How to preserve an abundance of cucumbers by making freezer pickles

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cucumbers
Photo credit: Sara Welch

I may not be able to grow reasonably-sized tomatoes or peppers, but what I lack in skills growing members of the nightshade family, I make up for in luck growing members of the gourd family, especially cucumbers. At this point, I have a cucumber garden with some other plant varieties sprinkled in. We’re eating cucumber salad every night and still have an oversupply.

Fortunately, an abundance of cucumbers can be safely preserved for long-term storage by making freezer pickles.

Freezer pickles

Many members of the gourd family don’t freeze and thaw well because of their moisture content. As vegetables with high water contents freeze, large ice crystals form and damage cell walls. This creates a mushy mess when these vegetables are thawed and the ice crystals melt.

Cucumbers are 90% percent water and cannot be frozen and preserved plain without becoming mushy. However, they can be prepared and frozen as pickles. During the pickling process, salt draws out some of the water within the cucumbers and the concentrated sugar syrup used to pickle them firms them. Cucumbers should be thinly sliced to maximize surface area and the amount of syrup they can absorb.

Bread and butter pickles are a good option for the freezer pickle technique due to the way cucumbers have to be sliced to optimize the final product. Many canning recipes for bread and butter pickles allow cucumbers to be sliced as thick as ½ inch, but they should be ⅛ to 1/16 inch for freezer pickles.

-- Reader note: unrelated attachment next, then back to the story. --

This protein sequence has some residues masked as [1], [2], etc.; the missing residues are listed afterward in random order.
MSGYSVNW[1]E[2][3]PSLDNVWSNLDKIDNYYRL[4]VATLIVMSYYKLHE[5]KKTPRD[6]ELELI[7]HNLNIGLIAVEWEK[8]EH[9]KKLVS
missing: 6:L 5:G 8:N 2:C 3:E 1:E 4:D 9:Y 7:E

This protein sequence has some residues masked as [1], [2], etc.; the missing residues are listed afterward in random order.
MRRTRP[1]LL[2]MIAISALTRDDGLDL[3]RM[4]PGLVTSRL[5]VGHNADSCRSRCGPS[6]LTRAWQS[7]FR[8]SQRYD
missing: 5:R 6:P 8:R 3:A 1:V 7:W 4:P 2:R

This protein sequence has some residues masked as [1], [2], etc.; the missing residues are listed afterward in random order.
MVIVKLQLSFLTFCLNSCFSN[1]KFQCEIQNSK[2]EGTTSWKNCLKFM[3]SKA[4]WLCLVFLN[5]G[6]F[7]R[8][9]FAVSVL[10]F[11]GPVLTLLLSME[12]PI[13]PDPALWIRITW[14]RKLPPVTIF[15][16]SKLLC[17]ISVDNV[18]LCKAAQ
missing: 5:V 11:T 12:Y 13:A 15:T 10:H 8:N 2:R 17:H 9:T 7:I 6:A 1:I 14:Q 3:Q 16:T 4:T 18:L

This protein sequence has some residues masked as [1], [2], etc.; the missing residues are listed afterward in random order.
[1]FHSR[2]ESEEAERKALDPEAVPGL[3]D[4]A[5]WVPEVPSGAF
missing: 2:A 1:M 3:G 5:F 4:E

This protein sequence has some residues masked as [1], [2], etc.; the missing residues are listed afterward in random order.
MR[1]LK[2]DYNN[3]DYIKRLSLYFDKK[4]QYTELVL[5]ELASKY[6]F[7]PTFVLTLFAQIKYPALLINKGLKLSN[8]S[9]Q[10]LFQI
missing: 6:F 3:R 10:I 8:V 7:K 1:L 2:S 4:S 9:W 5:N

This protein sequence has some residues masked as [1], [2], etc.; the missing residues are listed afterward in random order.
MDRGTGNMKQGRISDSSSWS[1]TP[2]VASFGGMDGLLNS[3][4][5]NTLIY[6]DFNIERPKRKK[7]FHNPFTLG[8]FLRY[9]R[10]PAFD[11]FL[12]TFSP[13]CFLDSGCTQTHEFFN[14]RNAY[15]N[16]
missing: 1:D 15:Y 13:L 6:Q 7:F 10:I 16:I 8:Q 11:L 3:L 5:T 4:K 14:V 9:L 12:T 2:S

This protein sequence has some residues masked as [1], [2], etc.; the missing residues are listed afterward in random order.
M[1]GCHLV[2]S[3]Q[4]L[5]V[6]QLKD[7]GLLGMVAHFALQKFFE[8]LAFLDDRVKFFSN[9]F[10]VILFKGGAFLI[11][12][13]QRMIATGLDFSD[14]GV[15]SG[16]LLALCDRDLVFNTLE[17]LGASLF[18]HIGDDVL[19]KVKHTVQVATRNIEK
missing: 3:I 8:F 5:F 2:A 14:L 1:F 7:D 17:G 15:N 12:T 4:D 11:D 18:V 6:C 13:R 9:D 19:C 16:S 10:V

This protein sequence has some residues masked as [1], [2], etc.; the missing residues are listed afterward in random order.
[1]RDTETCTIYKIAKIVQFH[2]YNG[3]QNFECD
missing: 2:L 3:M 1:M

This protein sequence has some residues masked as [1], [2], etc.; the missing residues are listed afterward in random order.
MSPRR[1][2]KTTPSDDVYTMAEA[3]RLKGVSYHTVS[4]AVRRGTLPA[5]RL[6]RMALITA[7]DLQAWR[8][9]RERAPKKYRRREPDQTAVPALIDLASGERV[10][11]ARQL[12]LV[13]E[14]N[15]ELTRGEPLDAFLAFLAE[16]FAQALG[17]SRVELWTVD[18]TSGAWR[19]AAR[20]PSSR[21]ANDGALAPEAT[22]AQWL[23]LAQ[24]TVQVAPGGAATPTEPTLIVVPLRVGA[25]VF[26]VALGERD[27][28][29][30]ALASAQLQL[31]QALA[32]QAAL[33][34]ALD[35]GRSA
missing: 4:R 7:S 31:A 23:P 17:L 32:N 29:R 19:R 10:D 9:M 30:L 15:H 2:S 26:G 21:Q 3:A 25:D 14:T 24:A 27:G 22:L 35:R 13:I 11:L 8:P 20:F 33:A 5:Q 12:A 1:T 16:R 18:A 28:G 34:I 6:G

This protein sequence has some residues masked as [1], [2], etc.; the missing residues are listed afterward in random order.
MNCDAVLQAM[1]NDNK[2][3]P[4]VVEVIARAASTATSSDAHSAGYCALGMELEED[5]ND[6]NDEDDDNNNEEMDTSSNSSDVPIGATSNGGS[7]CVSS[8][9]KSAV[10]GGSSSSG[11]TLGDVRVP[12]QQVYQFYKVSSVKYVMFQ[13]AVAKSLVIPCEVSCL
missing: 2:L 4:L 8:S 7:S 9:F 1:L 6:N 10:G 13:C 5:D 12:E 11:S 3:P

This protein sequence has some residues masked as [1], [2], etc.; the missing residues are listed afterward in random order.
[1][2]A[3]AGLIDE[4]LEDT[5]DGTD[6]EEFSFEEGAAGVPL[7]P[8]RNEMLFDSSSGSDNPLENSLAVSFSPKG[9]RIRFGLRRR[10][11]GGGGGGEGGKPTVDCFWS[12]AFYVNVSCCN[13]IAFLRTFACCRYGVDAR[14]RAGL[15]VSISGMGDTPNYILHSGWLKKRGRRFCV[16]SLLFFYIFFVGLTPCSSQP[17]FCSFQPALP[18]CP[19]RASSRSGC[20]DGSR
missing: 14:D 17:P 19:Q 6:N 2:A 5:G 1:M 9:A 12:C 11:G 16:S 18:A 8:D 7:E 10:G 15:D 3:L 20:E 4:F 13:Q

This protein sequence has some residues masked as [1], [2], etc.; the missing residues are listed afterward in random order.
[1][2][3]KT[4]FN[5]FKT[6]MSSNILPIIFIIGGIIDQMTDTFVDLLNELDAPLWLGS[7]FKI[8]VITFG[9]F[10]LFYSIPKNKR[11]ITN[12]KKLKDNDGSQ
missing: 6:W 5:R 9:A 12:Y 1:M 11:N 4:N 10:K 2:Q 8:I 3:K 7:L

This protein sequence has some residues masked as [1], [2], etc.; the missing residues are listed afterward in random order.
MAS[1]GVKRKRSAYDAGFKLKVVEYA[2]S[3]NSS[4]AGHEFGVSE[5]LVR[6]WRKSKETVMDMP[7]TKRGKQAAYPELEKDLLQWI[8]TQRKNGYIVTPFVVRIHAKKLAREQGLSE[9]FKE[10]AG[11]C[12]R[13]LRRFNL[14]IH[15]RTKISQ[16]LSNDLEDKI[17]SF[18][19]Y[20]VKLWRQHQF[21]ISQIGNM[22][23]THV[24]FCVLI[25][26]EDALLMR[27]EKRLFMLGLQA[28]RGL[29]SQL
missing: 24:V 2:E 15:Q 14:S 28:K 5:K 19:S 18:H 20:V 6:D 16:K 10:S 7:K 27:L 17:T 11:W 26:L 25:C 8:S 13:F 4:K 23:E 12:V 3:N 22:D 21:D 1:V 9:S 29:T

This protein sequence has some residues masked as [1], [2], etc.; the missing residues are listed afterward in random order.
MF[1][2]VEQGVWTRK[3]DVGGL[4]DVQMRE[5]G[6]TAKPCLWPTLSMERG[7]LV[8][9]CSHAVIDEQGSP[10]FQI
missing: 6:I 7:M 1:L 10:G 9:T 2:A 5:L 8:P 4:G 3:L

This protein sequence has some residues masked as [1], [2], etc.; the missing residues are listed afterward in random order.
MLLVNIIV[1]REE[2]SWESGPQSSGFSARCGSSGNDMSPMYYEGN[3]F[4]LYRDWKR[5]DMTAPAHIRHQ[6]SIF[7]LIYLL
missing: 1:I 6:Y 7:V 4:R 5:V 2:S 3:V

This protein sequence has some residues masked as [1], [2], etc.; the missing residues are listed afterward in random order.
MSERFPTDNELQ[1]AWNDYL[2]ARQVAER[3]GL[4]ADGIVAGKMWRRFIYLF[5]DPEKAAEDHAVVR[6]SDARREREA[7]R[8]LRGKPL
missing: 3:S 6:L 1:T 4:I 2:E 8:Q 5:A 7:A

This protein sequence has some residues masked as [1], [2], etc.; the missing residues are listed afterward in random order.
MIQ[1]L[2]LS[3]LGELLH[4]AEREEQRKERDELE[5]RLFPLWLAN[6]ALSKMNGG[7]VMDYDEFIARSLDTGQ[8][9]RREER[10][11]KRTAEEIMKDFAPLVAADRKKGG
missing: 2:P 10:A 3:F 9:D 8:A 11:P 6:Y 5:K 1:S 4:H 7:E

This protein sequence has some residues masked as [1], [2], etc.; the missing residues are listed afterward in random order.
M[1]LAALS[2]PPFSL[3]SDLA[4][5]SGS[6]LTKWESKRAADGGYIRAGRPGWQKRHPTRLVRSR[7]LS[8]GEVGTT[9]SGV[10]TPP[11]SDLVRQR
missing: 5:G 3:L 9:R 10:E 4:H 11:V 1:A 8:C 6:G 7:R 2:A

How to make freezer pickles

Ingredients (makes 4 pints of freezer pickles)

  • 8 cups cucumbers
  • 2 tablespoons canning or pickling salt
  • 2 cups sugar
  • 1 cup white or cider vinegar of 5% acidity

Spices of your choice (1 teaspoon celery seed and/or mustard seed works well)

Steps

  1. Wash cucumbers and remove blemishes. You don’t have to peel the cucumbers. However, commercially waxed cucumbers should be avoided because the coating interferes with the absorption of the brine. And pickling cucumbers are preferred because they have thinner skin.
  2. Remove the blossom and stem ends and slice cucumbers 1/16-⅛ inch thick.
  3. Salt slices to draw excess water out of cucumbers. Evenly distribute salt on cucumber slices and any other vegetables you plan to include in the pickling mixture.
  4. Cover salted cucumbers and allow to stand at least 2 hours. If allowed to stand for longer than 2 hours, place cucumbers in the refrigerator.
  5. Drain cucumbers and discard liquid. If you want to remove some of the saltiness, you can also rinse the cucumbers.
  6. Prepare the syrup using 2 cups of sugar, 1 cup of white or cider vinegar of 5% acidity and your spices. Mix these ingredients together, stirring in the sugar until all of the crystals have been dissolved and the syrup is smooth. Cooking the syrup isn’t necessary, but if you use a recipe that requires it, make sure to cool the syrup before pouring it over the drained cucumbers.
  7. Pour syrup over drained cucumbers in a bowl and refrigerate for 24 hours.
  8. Place cucumbers and syrup in freezer containers, leaving ½ of headspace in each for the syrup to expand. Seal containers with plastic wrap, pressing the cucumbers under the syrup. Then cover the containers with lids and freeze. Leave space in between containers in the freezer, so they freeze quickly.
  9. Freezer pickles should be thawed in the refrigerator for use. They need to be used within two weeks and shouldn’t be left out at room temperature for more than 2 hours.

Resources

Penn State Extension

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2 COMMENTS

  1. Hello Sara, this freezer method for B&B pickles was just what I was looking for! Question: can I use sugar substitute in this? For example “Truvia” which is mostly Erythritol and a little Stevia. Thanks, Carolynn

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